Help Improving Performance

(TestCandidate) #1

So I am logging lots of requests coming into my server.
However, in order to identify some details about the user making the request, I am matching the request IP and request time to my radius db, and fetching some results to add them to the log.

I am using jdbc_streaming to fetch the results as following:

filter {
  if "tcplog" in [tags] {
   ### PARSE CSV ###
   csv {
      columns => [
        separator => ";"
        remove_field => ["remove1", "remove2"]

   ### END CSV PARSING ###
   mutate { gsub => [ "reqdate", "EEST", "Europe/Moscow" ] }
   ### END TIMEZONE ###
   date {
        match => [ "reqdate", "MMM dd, yyyy HH:mm:ss.SSSSSSSSS ZZZ"]
        target => "reqdate"
  ### GET MYSQL ###

  jdbc_streaming {
    jdbc_driver_library => "/etc/logstash/mysql-connector-java-5.1.46/mysql-connector-java-5.1.46-bin.jar"
    jdbc_driver_class => "com.mysql.jdbc.Driver"
    jdbc_connection_string => "jdbc:mysql://localhost:3306/ispradius"
    jdbc_user => "user"
    jdbc_password => "password"
    statement => "SELECT User.Id as UserId, User.UserName, User.FirstName, User.LastName, User.Mobile, User.Phone, User.MailAddress, User.Address FROM ispradius.User WHERE User.Id = ( Select UserId From UserNasSession WHERE ( (StartSession <= :REQDATE AND EndSession >= :REQDATE ) OR (StartSession <= :REQDATE AND EndSession IS NULL) ) And IpAddress = :UIPADDR);"
    parameters => { 
			"UIPADDR" => "userip"
			"REQDATE" => "reqdate"
##   parameters => { "UIPADDR" => "userip"}
    target => "user_details"

  ### END MYSQL ###

This works well. Except, It's too slow!.

From my point of view, I believe the bottleneck is the mysql. I think jdbc is failing to cache because my query contains the request timestamp. which is pretty much never repeats.

Is there any advice on how to improve this?

On another note: does jdbc_streaming open / close connection for every log attempt? this could be losing time as well.

Thank you

(Christian Dahlqvist) #2

Although I have not looked at the code, I would be very surprised if persistent connections were not used. Looking up based on a query that can not be cached will always be costly. One way to potentially make it a bit more efficient could be to load and periodically refresh closed sessions (EndSession not NULL) using the jdbc_static filter (I am assuming these do not change once closed) and only use the jdbc_streaming filter in case no match was found for a closed session. Whether this will make any real difference naturally depends on how large portion of your events relate to closed sessions.

(TestCandidate) #3

Thank you for taking the time to reply.

Unfortunately, the closed sessions are only used to index old data. (which is a rare case).
while requests are coming in in real time, they're definitely using an open session.

and obvs. caching sessions that didn't end would mess with the validity of my data.

the query itself to the db is acceptable as everything is indexed and the db is local.
however, i'm not sure why logstash is slower than it should be (hence my question regarding whether or not the jdbc_streaming maintains a persistent connection or does it open / close on every request? bcz i assume that would be pretty costly)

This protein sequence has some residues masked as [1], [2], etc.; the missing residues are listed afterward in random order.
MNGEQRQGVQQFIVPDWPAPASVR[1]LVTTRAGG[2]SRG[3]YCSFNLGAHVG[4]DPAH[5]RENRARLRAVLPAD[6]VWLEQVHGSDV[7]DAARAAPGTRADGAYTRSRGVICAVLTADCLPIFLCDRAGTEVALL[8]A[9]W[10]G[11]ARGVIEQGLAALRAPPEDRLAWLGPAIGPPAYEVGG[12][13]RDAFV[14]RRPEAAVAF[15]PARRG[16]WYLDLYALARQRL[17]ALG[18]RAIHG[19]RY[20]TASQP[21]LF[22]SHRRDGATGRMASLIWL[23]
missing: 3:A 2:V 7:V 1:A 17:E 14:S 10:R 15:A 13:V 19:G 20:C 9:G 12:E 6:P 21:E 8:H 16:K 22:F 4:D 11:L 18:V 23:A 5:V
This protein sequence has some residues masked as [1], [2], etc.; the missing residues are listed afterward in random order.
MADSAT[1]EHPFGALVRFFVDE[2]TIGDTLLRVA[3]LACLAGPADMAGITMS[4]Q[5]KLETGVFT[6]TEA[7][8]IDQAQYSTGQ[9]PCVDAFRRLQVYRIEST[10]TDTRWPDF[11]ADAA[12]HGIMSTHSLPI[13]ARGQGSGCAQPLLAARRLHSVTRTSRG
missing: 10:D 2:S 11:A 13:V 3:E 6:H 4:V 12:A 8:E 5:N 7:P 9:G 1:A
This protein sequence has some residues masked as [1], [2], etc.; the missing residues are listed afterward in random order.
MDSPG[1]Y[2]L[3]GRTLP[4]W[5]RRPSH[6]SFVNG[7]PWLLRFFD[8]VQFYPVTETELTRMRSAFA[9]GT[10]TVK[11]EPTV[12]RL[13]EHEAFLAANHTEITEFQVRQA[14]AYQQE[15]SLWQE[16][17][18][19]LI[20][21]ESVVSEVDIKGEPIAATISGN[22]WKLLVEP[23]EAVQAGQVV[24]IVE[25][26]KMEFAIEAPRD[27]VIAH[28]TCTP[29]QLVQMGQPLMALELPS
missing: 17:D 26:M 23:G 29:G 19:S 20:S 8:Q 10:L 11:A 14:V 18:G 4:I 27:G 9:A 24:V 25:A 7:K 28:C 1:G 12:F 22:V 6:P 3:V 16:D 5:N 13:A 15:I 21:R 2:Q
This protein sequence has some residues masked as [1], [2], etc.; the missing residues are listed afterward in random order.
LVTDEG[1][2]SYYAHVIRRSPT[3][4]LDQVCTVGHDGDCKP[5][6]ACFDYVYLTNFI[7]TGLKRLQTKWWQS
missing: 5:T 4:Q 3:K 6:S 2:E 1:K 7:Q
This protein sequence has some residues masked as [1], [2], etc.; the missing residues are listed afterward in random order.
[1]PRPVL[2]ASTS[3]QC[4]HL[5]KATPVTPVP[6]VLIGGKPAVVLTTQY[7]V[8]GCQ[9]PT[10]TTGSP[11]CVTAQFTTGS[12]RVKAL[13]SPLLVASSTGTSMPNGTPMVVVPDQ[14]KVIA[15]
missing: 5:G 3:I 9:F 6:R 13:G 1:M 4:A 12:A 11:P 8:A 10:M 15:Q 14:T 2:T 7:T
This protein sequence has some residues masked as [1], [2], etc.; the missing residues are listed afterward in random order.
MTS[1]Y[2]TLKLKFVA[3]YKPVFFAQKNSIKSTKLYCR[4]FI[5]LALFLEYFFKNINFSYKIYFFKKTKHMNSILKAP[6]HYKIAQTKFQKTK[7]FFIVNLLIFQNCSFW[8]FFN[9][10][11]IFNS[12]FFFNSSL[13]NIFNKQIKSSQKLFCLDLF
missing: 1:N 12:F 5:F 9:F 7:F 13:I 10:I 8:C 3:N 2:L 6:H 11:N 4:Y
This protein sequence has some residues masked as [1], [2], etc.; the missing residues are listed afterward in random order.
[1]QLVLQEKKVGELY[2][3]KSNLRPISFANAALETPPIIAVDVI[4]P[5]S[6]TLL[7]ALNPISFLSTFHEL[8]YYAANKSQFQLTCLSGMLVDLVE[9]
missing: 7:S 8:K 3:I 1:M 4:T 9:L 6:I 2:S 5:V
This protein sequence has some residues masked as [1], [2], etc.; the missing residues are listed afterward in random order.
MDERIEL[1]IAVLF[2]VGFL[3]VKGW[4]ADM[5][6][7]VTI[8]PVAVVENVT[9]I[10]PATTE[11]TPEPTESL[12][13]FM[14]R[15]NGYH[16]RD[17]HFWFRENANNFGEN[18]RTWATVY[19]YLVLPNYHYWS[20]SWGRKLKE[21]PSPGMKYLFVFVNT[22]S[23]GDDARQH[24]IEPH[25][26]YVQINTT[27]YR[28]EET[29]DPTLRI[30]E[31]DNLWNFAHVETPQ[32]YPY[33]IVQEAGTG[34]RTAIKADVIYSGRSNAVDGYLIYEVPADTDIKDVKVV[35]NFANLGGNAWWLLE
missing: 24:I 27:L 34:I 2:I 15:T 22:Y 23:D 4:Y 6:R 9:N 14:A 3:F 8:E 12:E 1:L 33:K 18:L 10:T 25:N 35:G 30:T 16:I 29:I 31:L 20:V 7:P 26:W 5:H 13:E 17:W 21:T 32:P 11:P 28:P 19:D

(Christian Dahlqvist) #4

Suspected closed sessions would be rare. What throughput are you seeing? How many pipeline workers is Logstash using? How long are sessions for an IP address typically? How long until a new session is started for an IP once a session has finished?

(TestCandidate) #5

Logstash is on its default configuration (I'm not expert enough to mess around with those, but any suggestion there would be helpful.)

For the system itself, well this is gonna be funny to explain (:
a session lifetime cannot be predicted. In my country, a lot of power outages occurs on a daily basis. some users have battery backup power, some don't. anyway, when they disconnect / reconnect, their session is reset. not to mention other uncontrolled behavior like people restarting their routers / etc.

Once a session ends, a new session is automatically created when the user reconnects. so all of his new requests will be within his new session. all the requests made before disconnecting are to be logged using the info of his prev. session.

(Christian Dahlqvist) #6

If you knew there were a minimum delay between a session for an IP ending and the next one starting, you might be able to have one jdbc_static filter for closed sessions and one for open sessions as long as you can find a refresh interval that is less than the time it takes for a new session to start. You could then only fall back on the current jdbc_streaming filter when there is no match. I suspect this in the end will be a tradeoff between accuracy and performance.

As a lot of time is likely to be spent making requests to the database, you could perhaps increase throughput by increasing the number of pipeline workers (assuming your database can handle the concurrency).

If you install Logstash monitoring, or make use of the monitoring API you may also get a better view of what is taking time in your pipeline.

(TestCandidate) #7

Thank you again for taking the time to answer.

I will try increasing the # of pipeline workers and see if that improves anything.

And will definetly check the monitoring plugin to try and understand more the bottleneck.

I'll come back with results tomorrow.

(system) #8

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